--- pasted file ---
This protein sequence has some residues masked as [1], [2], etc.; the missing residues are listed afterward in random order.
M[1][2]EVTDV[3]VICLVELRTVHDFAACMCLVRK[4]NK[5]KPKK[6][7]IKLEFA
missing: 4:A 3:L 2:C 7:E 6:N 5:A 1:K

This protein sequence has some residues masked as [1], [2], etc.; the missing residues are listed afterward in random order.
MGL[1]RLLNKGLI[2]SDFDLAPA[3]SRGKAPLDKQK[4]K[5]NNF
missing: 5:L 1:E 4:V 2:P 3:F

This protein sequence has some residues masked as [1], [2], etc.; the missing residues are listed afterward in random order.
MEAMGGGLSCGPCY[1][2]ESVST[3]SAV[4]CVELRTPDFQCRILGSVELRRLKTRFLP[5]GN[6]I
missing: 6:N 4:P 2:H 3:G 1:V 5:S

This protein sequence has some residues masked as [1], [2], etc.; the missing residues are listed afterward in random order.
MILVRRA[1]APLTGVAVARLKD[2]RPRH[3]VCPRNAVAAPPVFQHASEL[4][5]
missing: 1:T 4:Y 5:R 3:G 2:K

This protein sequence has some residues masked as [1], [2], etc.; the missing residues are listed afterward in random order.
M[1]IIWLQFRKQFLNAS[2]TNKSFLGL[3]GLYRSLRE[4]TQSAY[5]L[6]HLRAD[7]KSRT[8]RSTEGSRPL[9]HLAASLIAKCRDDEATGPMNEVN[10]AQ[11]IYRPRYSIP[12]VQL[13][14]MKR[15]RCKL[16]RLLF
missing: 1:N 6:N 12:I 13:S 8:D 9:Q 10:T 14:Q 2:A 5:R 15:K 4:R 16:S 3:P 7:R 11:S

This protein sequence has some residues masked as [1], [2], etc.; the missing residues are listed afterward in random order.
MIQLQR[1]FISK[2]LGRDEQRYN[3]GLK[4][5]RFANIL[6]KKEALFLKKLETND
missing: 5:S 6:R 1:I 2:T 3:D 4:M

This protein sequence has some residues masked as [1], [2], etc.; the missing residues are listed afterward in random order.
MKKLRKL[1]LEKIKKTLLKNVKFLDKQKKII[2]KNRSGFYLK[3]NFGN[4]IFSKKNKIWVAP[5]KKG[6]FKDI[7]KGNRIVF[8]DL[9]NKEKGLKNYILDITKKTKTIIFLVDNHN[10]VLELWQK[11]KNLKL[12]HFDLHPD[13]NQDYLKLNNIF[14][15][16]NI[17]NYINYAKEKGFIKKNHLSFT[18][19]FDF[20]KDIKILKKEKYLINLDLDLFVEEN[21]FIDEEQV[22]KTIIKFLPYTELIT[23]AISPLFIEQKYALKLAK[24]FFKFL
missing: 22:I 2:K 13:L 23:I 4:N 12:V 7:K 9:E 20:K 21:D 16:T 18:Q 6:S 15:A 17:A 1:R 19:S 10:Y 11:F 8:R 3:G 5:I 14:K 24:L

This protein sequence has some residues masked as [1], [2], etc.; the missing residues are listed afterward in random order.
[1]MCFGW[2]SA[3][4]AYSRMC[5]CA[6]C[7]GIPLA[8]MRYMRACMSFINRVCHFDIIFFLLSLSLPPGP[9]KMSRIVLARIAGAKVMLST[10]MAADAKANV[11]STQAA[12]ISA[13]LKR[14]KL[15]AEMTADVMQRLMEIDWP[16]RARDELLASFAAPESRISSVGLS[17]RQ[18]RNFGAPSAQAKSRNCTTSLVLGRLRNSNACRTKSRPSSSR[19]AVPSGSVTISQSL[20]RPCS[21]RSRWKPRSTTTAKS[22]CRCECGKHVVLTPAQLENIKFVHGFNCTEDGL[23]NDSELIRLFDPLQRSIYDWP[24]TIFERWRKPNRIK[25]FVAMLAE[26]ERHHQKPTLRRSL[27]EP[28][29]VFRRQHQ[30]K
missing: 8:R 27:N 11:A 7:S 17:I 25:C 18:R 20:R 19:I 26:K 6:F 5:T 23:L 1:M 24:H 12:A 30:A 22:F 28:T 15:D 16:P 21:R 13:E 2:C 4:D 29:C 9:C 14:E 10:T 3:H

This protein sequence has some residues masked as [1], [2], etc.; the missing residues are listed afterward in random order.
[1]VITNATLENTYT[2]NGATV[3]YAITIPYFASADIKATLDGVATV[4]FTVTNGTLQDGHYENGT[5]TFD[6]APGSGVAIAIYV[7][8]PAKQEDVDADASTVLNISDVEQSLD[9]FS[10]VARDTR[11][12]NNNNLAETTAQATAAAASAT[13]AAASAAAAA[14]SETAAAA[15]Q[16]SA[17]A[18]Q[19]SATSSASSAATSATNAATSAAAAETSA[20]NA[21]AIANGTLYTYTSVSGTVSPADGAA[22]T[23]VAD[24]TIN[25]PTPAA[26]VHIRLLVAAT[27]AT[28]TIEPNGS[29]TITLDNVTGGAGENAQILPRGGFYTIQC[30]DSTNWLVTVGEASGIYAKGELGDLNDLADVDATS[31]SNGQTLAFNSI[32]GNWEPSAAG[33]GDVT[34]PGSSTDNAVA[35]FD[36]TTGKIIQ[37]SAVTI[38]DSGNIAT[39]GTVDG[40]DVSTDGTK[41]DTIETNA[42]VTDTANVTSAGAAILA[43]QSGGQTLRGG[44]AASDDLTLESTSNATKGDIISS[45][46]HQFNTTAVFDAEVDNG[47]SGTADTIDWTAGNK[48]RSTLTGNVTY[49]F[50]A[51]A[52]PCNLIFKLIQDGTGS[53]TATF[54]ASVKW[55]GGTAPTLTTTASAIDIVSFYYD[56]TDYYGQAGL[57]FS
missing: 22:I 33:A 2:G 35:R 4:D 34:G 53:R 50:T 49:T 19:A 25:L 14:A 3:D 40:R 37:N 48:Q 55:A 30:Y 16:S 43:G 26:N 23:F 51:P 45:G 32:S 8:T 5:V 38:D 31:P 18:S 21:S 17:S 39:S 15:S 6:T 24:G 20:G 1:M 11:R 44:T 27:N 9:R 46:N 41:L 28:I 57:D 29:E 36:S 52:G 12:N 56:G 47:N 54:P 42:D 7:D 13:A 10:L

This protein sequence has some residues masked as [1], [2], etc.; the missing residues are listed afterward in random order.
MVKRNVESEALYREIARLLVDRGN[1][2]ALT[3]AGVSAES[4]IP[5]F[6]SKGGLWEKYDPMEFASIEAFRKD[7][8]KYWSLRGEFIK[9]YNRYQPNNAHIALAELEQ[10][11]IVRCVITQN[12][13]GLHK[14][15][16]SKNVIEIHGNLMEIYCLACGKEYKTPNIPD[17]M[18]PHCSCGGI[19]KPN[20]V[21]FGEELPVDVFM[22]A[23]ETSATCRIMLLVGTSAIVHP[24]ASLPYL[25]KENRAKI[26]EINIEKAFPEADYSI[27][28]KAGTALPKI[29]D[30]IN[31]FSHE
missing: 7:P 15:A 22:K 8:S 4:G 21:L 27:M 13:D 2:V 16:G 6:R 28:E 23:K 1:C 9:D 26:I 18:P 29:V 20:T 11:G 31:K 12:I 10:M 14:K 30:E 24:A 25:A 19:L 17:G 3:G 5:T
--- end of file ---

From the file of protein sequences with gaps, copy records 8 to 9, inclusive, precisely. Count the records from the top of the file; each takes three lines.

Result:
This protein sequence has some residues masked as [1], [2], etc.; the missing residues are listed afterward in random order.
[1]MCFGW[2]SA[3][4]AYSRMC[5]CA[6]C[7]GIPLA[8]MRYMRACMSFINRVCHFDIIFFLLSLSLPPGP[9]KMSRIVLARIAGAKVMLST[10]MAADAKANV[11]STQAA[12]ISA[13]LKR[14]KL[15]AEMTADVMQRLMEIDWP[16]RARDELLASFAAPESRISSVGLS[17]RQ[18]RNFGAPSAQAKSRNCTTSLVLGRLRNSNACRTKSRPSSSR[19]AVPSGSVTISQSL[20]RPCS[21]RSRWKPRSTTTAKS[22]CRCECGKHVVLTPAQLENIKFVHGFNCTEDGL[23]NDSELIRLFDPLQRSIYDWP[24]TIFERWRKPNRIK[25]FVAMLAE[26]ERHHQKPTLRRSL[27]EP[28][29]VFRRQHQ[30]K
missing: 8:R 27:N 11:A 7:S 17:I 25:C 18:R 20:R 19:I 26:K 6:F 5:T 23:L 1:M 24:H 12:A 30:A 22:F 28:T 15:D 16:P 21:R 13:E 2:C 4:D 29:C 9:C 14:E 10:T 3:H

This protein sequence has some residues masked as [1], [2], etc.; the missing residues are listed afterward in random order.
[1]VITNATLENTYT[2]NGATV[3]YAITIPYFASADIKATLDGVATV[4]FTVTNGTLQDGHYENGT[5]TFD[6]APGSGVAIAIYV[7][8]PAKQEDVDADASTVLNISDVEQSLD[9]FS[10]VARDTR[11][12]NNNNLAETTAQATAAAASAT[13]AAASAAAAA[14]SETAAAA[15]Q[16]SA[17]A[18]Q[19]SATSSASSAATSATNAATSAAAAETSA[20]NA[21]AIANGTLYTYTSVSGTVSPADGAA[22]T[23]VAD[24]TIN[25]PTPAA[26]VHIRLLVAAT[27]AT[28]TIEPNGS[29]TITLDNVTGGAGENAQILPRGGFYTIQC[30]DSTNWLVTVGEASGIYAKGELGDLNDLADVDATS[31]SNGQTLAFNSI[32]GNWEPSAAG[33]GDVT[34]PGSSTDNAVA[35]FD[36]TTGKIIQ[37]SAVTI[38]DSGNIAT[39]GTVDG[40]DVSTDGTK[41]DTIETNA[42]VTDTANVTSAGAAILA[43]QSGGQTLRGG[44]AASDDLTLESTSNATKGDIISS[45][46]HQFNTTAVFDAEVDNG[47]SGTADTIDWTAGNK[48]RSTLTGNVTY[49]F[50]A[51]A[52]PCNLIFKLIQDGTGS[53]TATF[54]ASVKW[55]GGTAPTLTTTASAIDIVSFYYD[56]TDYYGQAGL[57]FS
missing: 22:I 33:A 2:G 35:R 4:D 34:G 53:R 50:T 49:T 19:A 25:L 14:A 3:D 40:R 37:N 48:Q 55:A 30:Y 16:S 43:G 26:N 23:F 51:P 45:G 32:S 8:T 5:V 38:D 31:P 18:S 21:S 17:S 39:S 15:S 6:T 24:G 20:G 1:M 11:R 44:T 27:N 9:R 46:N 41:L 28:I 57:D 29:E 36:S 52:G 12:N 56:G 47:N 54:P 42:D 7:D 13:A 10:L